We should absolutely not be surprised when exam results improve one year. Nor should we be surprised by year on year improvement, or by year on year decline. None of these things actually tell us anything useful about education.

As is well known, GCSE and A-level exams are designed to remain more or less equivalent. Approximately the same proportion of those taking the exams should be getting the top grades, and the exams should be more or less as difficult. These two things are hard to square with each other, hence the gradual rise in results since 1988. This is by sharp contrast with, say, an entrance examination where only an exact number of candidates can succeed irrespective of how many make the attempt, or a professional qualification where a certain level of ability must be shown, else the profession becomes devalued.

All of these are quite different from what appears (at least from comments on news articles, and the articles themselves) to be the popular perception, that exams should be exactly ‘as hard’ from year to year, in some way that is the equivalent of everyone being asked exactly the same questions.

This graph shows the gradual rise in A*-C, equivalent to passes in the old O-levels:

 

GCSE A*-C 1988-2014, showing a gradual rise

GCSE A*-C 1988-2014

I have seen it argued that GCSE papers are now much easier than they were twenty years ago, and I’ve also seen it argued that they are much harder. 1.

People who argue that they are easier insist that the graph proves they are easier, because the results are improving. People who argue that they are harder do so often on the basis of famously difficult questions, such as the the sweets question this year. I have to say, looking at the sweets question, I don’t recall there being anything remotely as difficult when I took O-level, but that’s hardly evidence.

On the simple reading, we could argue that the exams must be getting easier, because A*-C has gone from below half to above two thirds of candidates, while the total number of candidates is about the same (in other words, it isn’t that students are being put off).

However, that assumes that teachers are not teaching better. I don’t wish to face a rush of teachers from the 1980s with pitch-forks baying for my blood. Nonetheless, in every other walk of life, we expect year on year improvement in a profession. The students may be more or less equivalent from year to year (that’s an assumption we’ll come back to), but teachers are surely pooling their knowledge, looking at examples of best practice, sharpening their understanding of how to teach to a particular syllabus, and so on. Teachers in the UK are graduates (and we’ll come back to that as well), and you would expect them, over time, to work out how the system works, and make the most of it.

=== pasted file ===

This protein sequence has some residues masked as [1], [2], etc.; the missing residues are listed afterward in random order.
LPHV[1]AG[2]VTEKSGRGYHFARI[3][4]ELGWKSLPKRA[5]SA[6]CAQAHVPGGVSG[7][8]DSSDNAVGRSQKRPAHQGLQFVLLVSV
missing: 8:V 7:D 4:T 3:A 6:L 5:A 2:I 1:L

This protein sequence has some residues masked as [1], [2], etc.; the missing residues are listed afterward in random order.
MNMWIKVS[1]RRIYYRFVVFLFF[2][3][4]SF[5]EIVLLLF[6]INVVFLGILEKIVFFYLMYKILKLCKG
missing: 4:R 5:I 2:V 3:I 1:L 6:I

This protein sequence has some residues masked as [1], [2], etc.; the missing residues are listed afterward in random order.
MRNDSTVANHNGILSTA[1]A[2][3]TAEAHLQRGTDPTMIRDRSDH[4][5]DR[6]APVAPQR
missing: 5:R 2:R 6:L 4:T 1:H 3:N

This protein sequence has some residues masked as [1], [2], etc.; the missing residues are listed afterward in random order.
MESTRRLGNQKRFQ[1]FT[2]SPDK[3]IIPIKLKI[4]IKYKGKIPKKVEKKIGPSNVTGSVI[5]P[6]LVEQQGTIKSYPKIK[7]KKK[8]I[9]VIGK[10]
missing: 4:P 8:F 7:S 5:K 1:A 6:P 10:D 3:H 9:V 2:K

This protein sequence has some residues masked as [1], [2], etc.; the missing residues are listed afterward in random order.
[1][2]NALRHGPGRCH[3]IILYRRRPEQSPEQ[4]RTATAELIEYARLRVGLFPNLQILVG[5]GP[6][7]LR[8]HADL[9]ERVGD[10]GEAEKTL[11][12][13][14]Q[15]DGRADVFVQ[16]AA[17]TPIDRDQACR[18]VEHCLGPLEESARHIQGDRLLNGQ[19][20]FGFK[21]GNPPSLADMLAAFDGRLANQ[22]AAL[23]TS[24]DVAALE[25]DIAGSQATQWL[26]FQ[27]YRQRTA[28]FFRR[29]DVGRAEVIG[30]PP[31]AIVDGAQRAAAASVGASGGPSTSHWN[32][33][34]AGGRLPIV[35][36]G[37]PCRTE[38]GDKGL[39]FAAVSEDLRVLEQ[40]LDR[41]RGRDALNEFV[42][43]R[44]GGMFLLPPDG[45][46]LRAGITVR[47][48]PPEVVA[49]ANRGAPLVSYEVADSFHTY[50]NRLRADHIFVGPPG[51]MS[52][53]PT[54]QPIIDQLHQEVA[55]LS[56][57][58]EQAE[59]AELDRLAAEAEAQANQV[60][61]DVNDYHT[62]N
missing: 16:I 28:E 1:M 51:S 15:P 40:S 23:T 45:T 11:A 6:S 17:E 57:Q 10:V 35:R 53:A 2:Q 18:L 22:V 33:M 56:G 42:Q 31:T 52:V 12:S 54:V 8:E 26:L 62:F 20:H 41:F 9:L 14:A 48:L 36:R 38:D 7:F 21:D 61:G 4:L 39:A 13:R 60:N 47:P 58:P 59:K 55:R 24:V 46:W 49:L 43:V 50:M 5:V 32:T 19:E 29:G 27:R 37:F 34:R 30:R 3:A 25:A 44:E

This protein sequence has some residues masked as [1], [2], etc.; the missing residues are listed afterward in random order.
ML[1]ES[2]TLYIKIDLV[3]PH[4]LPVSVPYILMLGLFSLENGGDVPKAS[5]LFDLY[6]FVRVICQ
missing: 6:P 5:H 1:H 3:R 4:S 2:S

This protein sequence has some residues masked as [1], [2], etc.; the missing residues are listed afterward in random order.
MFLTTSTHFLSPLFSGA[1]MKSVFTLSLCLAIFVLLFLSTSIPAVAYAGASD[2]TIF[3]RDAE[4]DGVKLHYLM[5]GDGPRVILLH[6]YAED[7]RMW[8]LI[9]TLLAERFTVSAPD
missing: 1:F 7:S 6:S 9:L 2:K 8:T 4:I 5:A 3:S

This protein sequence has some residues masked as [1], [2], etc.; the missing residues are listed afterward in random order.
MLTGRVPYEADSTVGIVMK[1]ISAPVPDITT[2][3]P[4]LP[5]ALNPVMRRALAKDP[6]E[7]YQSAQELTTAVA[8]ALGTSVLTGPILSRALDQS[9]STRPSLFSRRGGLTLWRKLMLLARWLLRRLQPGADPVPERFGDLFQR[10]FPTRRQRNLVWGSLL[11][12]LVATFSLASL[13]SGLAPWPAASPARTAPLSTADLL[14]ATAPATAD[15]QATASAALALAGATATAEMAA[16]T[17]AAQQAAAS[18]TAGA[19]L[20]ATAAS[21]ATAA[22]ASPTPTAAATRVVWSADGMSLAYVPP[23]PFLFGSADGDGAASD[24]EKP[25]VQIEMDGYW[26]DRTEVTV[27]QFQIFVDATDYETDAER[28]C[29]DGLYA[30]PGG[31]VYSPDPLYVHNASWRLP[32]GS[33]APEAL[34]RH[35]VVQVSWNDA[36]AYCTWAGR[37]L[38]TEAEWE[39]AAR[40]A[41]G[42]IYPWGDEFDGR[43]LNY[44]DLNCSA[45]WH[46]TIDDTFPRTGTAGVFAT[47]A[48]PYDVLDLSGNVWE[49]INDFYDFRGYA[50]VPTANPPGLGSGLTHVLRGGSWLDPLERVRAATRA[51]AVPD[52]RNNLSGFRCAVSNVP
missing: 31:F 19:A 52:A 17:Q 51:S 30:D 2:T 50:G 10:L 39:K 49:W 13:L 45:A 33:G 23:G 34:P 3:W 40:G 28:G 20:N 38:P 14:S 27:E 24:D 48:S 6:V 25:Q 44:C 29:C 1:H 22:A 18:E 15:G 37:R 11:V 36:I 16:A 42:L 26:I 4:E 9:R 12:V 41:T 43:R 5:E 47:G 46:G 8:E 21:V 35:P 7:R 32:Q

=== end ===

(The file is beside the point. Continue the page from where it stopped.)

The assumption that students are more or less the same is also one we should challenge. Many parents aspire to bring up their children with more opportunities and advantages than they had. Why should anyone be surprised when an entire culture dedicated to this task produces students more able to pass exams? There was a time when verbal reasoning tests were considered a good, fair estimate of a child’s aptitude. Then parents started to do practice papers with their children. Then some parents started to coach their children. Then some parents actually paid for special tuition for their children. This produces the much maligned ‘Glass Floor‘, where middle-class parents do their best to make sure their children are not left behind. I have to say, I was slightly astonished to hear complaints about the Glass Floor, given that this is more or less our society’s definition of ‘good parenting’. However, as a non-parent, I should perhaps forebear to comment.

No person of my generation wants to admit, even in private, that ‘the kids are cleverer now than we were’. We have been brought up with the notion that ‘cleverness’ is a fixed commodity.

This, itself, is an artefact of the way IQ is calculated. Our Intelligence Quotient is not a measure of our intelligence, or even a measure of our ability to do well on verbal and non-verbal reasoning tests, but a statistical measure of how far we deviate from the mean. The mean IQ is defined as 100. There are not enough people on Earth for anyone to have an IQ of 200 (notwithstanding the test that was going round Facebook earlier in the year). This isn’t because the very cleverest person isn’t clever enough, but because there are insufficient people for the IQ metric to produce that result. As the population of the planet grows, the possible outliers get further apart.

People have sometimes told me, in shocked terms, that half the population has an IQ of below 100. By definition, this has to be the case, and it always will be. IQ is not a measure of intelligence, but of population statistics: however clever people get, 100 will always be the average IQ.

Are the kids getting cleverer?